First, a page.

Sport Athletics The extreme ways that Russians cheated drug tests

The extreme ways that Russians cheated drug tests

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An explosive World Anti-Doping Agency (WADA) report has shed light on how Russian athletes avoided or cheated drug tests in early 2016.

The WADA report released on Thursday claimed that 736 tests were declined or cancelled by Russians between February 15 and May 29 this year, months before the Brazil Olympics.

Athletics Australia chief executive Phil Jones told the ABC on Thursday night it would be “shocking” if Russian athletes were permitted to compete at the Games in light of the developments.

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“I really do think this seems to be the nail in the coffin,” Mr Jones said.

“I think when you’ve got athletes refusing to be tested, there are clearly implications just from that.”

Olympic rings
Russia is days away from discovering if it will be permitted to compete in the Rio 2016 Olympics. Photo: AAP

The report also claimed that 73 of 455 completed tests could not be collected, of which 52 adverse findings were recorded.

Of those findings, 49 were due to meldonium – the drug Maria Sharapova tested positive for at the Australian Open ion January. She was banned for two years last week. It was banned in November following the uncovering of widespread doping offences and systemic failures.

The timing of the report was particularly notable given that it came in the same week that WADA will announce whether Russia is eligible to compete in athletics at this year’s Olympic Games in Rio de Janeiro.

WADA said doping control officers had also faced intimidation and threats of expulsion from the country by armed government agents when attempting to carry out drug tests in military cities.

Military cities were often given as a place of residence by athletes seeking to avoid drug testers because of the difficulty in gaining access to the areas, the report said.

It also detailed how one track and field athlete had been caught trying to provide a urine sample using a container inserted into her body.

“When she tried to use the container, it leaked onto the floor and not into the collection vessel,” the report stated.

The athlete subsequently threw away the container and then attempted to bribe the doping control officer.


Additional claims in the report were:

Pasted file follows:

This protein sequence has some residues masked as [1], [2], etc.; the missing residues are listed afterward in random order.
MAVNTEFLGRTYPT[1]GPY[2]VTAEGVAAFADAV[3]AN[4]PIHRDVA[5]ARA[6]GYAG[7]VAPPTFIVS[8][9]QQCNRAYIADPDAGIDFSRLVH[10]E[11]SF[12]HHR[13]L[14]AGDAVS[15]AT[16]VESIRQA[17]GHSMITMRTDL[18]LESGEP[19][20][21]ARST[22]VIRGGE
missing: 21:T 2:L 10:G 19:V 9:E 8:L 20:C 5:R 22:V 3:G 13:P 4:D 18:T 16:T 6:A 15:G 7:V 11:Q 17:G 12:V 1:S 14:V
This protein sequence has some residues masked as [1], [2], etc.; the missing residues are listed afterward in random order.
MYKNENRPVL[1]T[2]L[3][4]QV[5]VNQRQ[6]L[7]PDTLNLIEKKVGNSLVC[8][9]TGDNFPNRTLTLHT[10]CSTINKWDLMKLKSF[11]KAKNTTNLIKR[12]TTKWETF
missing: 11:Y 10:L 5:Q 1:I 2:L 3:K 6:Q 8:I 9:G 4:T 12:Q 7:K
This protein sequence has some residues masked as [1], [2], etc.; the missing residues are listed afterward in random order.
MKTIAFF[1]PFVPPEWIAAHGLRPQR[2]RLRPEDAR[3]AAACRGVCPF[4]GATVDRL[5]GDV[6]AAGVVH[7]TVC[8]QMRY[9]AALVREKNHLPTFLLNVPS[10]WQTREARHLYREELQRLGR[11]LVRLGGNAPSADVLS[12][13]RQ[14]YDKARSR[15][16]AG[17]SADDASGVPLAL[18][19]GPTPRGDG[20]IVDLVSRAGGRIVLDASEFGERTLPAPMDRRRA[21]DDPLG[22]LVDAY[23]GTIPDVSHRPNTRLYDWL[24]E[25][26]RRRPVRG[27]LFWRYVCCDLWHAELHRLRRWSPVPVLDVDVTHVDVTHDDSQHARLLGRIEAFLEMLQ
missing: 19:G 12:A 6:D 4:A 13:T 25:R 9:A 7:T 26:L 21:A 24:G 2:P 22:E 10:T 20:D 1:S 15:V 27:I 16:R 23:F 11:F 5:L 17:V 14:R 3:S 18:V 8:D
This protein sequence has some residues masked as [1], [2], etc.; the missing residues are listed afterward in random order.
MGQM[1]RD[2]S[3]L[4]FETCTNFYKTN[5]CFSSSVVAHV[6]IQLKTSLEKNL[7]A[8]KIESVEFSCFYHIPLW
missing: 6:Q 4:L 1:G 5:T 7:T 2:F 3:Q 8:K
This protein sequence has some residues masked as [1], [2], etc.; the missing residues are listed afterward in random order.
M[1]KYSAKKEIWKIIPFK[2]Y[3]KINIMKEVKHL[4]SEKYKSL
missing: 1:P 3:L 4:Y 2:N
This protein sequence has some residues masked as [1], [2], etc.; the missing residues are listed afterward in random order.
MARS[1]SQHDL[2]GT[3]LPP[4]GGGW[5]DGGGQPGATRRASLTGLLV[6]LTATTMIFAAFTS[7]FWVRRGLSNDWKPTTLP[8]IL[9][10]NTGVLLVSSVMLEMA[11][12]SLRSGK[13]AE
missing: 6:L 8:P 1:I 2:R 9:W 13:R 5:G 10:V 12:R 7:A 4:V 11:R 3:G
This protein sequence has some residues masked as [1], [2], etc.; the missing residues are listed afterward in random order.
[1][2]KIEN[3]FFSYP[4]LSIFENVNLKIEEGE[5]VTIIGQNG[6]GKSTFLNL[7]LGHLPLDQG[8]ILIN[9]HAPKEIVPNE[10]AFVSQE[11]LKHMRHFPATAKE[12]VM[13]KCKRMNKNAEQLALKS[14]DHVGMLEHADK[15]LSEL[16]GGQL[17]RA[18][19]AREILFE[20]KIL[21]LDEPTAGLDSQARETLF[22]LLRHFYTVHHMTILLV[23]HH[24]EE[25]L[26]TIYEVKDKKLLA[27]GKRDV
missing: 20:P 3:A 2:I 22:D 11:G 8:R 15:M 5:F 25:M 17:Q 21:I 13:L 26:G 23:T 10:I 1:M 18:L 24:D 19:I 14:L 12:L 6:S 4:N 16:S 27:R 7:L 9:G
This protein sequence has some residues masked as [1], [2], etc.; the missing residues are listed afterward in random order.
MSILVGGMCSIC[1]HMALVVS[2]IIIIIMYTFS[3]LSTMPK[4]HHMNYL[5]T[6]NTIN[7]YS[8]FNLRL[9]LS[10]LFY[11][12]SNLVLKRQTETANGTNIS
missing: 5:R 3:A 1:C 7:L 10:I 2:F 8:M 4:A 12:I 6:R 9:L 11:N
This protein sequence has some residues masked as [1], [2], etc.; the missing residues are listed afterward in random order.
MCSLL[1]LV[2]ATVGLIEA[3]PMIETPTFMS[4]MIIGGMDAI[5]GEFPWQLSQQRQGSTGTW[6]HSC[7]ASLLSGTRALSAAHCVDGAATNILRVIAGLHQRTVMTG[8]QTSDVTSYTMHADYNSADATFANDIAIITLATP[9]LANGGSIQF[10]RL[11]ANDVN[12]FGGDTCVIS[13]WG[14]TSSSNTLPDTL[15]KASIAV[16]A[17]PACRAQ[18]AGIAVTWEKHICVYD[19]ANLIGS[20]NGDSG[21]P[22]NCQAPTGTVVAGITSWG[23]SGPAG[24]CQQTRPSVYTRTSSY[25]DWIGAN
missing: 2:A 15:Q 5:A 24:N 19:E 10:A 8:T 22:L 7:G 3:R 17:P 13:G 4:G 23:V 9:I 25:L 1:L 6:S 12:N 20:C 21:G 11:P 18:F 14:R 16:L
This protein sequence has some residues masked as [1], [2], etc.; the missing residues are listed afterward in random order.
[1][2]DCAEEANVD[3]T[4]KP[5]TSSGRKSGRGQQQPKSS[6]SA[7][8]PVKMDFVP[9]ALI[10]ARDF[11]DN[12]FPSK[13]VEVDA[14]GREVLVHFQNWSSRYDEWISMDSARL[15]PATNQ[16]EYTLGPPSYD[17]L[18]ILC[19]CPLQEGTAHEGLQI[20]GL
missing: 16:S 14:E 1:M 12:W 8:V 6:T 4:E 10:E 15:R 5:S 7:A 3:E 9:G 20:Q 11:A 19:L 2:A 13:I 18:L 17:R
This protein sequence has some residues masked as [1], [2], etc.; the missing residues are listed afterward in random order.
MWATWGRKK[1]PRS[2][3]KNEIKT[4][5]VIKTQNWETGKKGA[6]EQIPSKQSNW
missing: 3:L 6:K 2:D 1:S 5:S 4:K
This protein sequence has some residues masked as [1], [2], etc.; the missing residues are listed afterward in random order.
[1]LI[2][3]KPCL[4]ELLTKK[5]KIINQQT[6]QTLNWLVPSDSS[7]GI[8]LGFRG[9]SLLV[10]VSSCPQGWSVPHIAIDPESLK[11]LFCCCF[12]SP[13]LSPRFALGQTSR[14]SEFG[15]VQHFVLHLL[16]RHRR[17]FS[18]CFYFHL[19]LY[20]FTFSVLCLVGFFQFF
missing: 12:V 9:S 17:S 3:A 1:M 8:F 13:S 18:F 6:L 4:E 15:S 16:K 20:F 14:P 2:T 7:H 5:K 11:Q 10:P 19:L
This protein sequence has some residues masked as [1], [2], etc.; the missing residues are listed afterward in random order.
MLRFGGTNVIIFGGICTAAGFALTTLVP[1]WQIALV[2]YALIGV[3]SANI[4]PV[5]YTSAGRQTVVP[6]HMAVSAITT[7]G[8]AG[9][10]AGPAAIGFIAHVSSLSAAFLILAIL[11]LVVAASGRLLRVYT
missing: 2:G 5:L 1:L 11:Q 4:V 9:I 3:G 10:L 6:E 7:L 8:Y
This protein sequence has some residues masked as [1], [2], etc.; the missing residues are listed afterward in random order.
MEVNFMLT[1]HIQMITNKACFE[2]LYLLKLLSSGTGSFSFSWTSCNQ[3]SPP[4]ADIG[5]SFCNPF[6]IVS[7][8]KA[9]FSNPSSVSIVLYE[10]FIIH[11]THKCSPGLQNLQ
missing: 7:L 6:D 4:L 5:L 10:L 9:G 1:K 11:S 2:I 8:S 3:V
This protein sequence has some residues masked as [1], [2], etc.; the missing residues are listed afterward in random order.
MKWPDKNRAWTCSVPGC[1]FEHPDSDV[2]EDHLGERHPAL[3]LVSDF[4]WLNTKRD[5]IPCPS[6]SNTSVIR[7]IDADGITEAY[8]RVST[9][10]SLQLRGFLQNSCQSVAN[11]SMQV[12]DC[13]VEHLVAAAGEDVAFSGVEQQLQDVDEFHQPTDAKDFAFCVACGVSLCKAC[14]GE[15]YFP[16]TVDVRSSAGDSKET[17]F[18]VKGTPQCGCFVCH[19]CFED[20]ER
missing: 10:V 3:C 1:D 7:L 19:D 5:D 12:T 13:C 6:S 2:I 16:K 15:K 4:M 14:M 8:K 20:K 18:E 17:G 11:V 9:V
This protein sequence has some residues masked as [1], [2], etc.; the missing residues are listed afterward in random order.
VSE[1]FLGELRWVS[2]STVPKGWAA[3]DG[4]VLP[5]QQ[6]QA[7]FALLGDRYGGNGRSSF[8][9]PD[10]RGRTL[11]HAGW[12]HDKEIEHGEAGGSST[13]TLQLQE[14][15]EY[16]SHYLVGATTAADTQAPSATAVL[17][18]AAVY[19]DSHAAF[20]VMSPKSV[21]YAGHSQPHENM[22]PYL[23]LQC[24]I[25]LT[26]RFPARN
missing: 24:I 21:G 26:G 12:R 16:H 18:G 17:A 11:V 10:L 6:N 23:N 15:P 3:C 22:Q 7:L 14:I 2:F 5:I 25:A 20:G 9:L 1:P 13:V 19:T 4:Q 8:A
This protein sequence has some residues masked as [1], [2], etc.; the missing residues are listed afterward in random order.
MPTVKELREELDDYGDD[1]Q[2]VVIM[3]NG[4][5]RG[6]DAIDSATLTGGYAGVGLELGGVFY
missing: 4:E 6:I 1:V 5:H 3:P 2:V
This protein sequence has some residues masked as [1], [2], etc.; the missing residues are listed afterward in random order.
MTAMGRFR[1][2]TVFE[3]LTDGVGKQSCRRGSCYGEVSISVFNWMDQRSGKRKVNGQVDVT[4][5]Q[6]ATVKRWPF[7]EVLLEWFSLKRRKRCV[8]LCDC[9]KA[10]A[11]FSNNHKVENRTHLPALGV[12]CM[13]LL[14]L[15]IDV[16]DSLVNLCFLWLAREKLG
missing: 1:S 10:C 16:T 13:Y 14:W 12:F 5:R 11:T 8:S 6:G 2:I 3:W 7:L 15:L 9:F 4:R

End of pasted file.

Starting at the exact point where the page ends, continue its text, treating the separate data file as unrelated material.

• Athletes had ran away from the mixed zone – an area where media congregate after an event to ask questions – following a race

• Another left a stadium in the middle of an event and could not be found

• WADA laboratories said packages intended for them were opened by Russian customs, implying interference

• National championships were held in cities involved in civil conflicts, which saw testers refuse to attend the area

• A total of 15 athletes mysteriously did not start, withdrew or were disqualified from the Russian National Walking Championship in February

• The entire Russian under-18 team at the Hockey World Championships withdrew together and were replaced by the under-17 team, reportedly due to use of meldonium

‘WADA did nothing’

On the same day the report was released, the New York Times published a story claiming that WADA sat on its hands when informed of systematic doping by a Russian athlete in 2012.

Darya Pishchalnikova – a silver medallist at the London Olympics in the women’s discus before it was taken from her – is alleged to have provided the claims.

The newspaper claims that Pishchalnikova emailed WADA to tell it she took banned drugs because she was told to by Russian authorities, and that she had extensive information about the practices.

It is said that she urged the anti-doping agency body to investigate and that she was willing to co-operate.

But it is alleged that WADA did not open an inquiry, instead sending her email to Russian sports officials – who she said were the orchestrators of the program.

– with ABC

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